One morning, in Dubai at the office of Al Maktoum Charity Foundation – when I was learning about H. E. Mirza Al Sayegh’s background – two specific features ran predominantly in our discussion.  The first was the friendly cross-link ties between UAE and India.  The second was the phases of creation of Al Maktoum Charity Foundation.  Both the features gather closeness with H. E. Mirza Al Sayegh’s own life.  Personally, for me, it was an appropriate moment to present my coffee table book: An Indian Ode To The Emirates, containing 40 poems celebrating the 40 years of UAE’s Union, last year.  As he took the bi-lingual (English-Arabic) book in his hands, he beamed and said, ‘Respect for Indians has never changed.  We admire Indians.  Our history of friendship goes back a long way’.  He paused and then he continued to demonstrate the beautiful proof of his statement.  ‘In 1987, His Royal Highness, Sheikh Hamdan got married.  Before his marriage, at the time when invitations were about to go, His Royal Highness called me and said: You know your people – your Indian people.  Go and get me the list of prominent Indian people.  So, I along with Khalil Ali Sayegh got 60 names.  When we brought the names, H. H. Sheikh Hamdan wanted us to check for more, in case we had left some people out.  We went again and came back.  This went on and on.’  H. E. Mirza Al Sayegh kept smiling and continued, ‘Now, with his kind nature, H. H. Sheikh Hamdan expanded the list of 120 to the spouses.  Soon, the word had gone everywhere.  Sheikh Hamdan personally signed the invitations, a total of 1000 Indian guests.  That showed the royal family’s love for the Indians.  If I have it right, many more in numbers came for the wedding.  There were really so many and I shook hands with those Indians without cards!  Those are the days of our ties’.


As I sat there on this quiet hour listening about the spirited wedding, I could well imagine the scene of bustle and affection among the Indians and Emiratis.  What started on a smaller scale and would grow so much today is thoroughly heartening to any individual who cherishes harmony.  On the next note, we began with the nature of Al Maktoum Charity Foundation.  In 2005, when the Foundation’s Board of Trustees was formed, it was at this time that H. E. Mirza Al Sayegh was appointed as the Deputy Chairman.  This organization was set up in 2002 by H. H. Sheikh Hamdan Bin Rashid Al Maktoum, Deputy Ruler of Dubai, UAE Minister of Finance and Industry, the Patron of Al Maktoum Foundation.


H. E. Mirza Al Sayegh fondly recalls, ‘To help in the cause of our charity work, when we started sending sewing machines to Tanzania, and other places, someone said it was better still if we send textiles along with the sewing machines.  Narain Sawlani’s name came up and when he was approached, Narain Sawlani was willing to give the textile material.  There are good, helpful Indian people.  Hemchand Bhatia is another name.’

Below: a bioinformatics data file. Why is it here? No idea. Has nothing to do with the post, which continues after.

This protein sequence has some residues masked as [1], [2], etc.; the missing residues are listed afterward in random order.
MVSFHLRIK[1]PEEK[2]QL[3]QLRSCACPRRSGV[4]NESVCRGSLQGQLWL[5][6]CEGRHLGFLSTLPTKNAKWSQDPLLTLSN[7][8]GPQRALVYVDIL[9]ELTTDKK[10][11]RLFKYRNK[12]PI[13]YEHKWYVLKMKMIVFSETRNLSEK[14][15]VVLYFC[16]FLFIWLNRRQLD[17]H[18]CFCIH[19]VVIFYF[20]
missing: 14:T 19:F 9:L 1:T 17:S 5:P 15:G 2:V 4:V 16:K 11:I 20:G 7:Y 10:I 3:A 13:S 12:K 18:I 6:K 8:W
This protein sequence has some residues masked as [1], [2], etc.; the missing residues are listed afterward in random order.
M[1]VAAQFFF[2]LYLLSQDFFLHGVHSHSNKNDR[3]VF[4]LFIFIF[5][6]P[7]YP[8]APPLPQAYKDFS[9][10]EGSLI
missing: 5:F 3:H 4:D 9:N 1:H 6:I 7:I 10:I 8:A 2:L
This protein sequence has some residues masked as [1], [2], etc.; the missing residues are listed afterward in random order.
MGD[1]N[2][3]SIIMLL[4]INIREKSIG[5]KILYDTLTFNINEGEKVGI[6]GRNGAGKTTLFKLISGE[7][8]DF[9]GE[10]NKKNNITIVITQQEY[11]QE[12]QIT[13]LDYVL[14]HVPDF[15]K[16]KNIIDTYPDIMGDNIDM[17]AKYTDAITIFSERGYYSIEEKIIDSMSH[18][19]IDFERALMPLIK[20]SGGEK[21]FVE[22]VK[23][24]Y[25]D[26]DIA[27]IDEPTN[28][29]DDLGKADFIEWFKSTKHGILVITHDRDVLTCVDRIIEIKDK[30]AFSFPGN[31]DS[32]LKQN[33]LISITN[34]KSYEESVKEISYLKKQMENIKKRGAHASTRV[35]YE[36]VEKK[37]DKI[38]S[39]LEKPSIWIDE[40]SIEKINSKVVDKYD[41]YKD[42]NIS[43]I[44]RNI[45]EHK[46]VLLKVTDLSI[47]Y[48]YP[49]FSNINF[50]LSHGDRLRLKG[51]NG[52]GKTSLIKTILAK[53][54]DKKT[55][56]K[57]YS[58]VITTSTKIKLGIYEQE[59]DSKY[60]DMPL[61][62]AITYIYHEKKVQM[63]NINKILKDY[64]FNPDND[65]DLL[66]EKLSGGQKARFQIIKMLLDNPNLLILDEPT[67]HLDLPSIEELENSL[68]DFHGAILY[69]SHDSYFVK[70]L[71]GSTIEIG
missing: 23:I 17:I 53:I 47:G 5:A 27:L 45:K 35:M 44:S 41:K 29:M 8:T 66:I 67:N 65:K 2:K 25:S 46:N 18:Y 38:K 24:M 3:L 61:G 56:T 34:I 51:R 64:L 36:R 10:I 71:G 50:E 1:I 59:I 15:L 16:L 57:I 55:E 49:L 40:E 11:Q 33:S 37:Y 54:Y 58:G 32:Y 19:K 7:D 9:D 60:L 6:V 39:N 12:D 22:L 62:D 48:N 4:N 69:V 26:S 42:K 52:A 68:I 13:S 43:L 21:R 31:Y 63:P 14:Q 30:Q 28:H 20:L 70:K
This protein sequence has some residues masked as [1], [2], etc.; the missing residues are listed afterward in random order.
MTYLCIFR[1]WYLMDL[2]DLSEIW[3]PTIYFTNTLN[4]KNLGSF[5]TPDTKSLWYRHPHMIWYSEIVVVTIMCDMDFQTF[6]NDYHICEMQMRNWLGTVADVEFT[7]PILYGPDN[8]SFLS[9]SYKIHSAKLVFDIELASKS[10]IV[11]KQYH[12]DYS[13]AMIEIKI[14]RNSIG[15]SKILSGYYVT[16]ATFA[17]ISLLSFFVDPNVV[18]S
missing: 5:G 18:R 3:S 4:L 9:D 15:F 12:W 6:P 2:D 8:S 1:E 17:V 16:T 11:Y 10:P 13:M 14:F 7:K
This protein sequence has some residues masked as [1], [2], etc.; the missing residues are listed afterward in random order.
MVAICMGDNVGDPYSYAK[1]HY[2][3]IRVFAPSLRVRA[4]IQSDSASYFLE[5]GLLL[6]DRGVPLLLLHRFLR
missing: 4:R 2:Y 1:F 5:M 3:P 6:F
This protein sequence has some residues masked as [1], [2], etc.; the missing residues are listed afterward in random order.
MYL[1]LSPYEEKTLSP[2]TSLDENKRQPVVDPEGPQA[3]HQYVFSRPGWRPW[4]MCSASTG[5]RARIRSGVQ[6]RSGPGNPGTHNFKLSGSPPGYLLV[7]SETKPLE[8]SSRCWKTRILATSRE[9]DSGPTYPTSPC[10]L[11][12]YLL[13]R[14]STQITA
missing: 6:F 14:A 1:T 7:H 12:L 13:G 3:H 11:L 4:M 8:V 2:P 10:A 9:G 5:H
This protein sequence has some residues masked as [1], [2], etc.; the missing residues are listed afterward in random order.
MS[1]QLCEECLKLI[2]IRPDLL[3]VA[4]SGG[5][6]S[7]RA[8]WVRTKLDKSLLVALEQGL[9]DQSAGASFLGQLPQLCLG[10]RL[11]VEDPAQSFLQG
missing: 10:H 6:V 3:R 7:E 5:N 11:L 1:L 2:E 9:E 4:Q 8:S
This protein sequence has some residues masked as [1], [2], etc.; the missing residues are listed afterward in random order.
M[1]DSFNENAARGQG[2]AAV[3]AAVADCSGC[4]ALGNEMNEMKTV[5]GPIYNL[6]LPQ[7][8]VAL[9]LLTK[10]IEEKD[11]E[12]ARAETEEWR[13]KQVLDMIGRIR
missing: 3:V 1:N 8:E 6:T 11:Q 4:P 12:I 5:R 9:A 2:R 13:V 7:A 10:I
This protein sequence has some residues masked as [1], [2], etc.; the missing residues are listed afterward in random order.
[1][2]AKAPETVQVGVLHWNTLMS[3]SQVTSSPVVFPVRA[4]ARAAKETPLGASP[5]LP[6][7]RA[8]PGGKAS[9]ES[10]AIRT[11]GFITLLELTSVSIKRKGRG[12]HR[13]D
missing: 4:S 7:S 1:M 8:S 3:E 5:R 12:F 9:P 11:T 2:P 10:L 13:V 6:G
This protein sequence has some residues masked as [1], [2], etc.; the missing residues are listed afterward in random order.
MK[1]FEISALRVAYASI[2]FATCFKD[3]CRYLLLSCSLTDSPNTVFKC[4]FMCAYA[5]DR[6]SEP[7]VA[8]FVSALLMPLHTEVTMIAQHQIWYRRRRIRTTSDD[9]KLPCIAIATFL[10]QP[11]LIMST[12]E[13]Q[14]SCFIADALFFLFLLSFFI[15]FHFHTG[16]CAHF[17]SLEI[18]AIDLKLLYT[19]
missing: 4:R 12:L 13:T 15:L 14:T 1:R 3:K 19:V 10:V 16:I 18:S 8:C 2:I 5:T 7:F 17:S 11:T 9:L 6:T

By the interview, in steps, I learnt about the growth of Al Maktoum Charity – which promotes knowledge, thus, making continual bridges of brotherhood and peace.  Educational programmes are diverse sprouting job opportunities for students who avail of the opportunity.  H. E. Mirza Al Sayegh explained in length and remarked, ‘When, at one point, Sheikh Hamdan was asked about the 43 schools running in Africa under the support of Al Maktoum Foundation, His Highness said that he wanted ONE friend in every school.  So you see, he is building bridges of love… every year building 3 to 4 schools.  Even before the start of Al Maktoum Charity Foundation, Sheikh Hamdan has been spreading the philosophy of philanthropy – randomly and indulgently’.  I was touched by the Al Maktoum Foundation’s motto: Giving Without Limits!  And how well the belief is advancing… I was thinking to myself.


The charity works in 26 countries.  The functions classified are in fields of health, religion (Islam), water-wells, relief work; the majority of donations are for educational purpose.  Education Institutions are in Ireland, Detroit, Australia, New Zealand, Tanzania and Holland.


As this interview goes online, I must mention that by a blessed chance, only some days back, I witnessed at the Zabeel Palace – an amazing knowledge-gaining-ceremony dedicated to enhance the horizon of Emirati-girl-students.  A batch of eager students was due to travel to Dundee (Scotland) for Academic Training Programme – which will cover: Civilization Dialogue, Woman in Islam, Leadership Management and other features of global interests.  What’s the most impressive thing I observed as a commoner was that His Royal Highness Sheikh Hamdan Bin Rashid Al Maktoum, in rapt attention was completely devoted in listening to the students’ addresses.  Later, when I spoke to two students travelling to Dundee, they had praises after praises for Sheikh Hamdan Bin Rashid Al Maktoum for giving them the opportunity of international connectivity.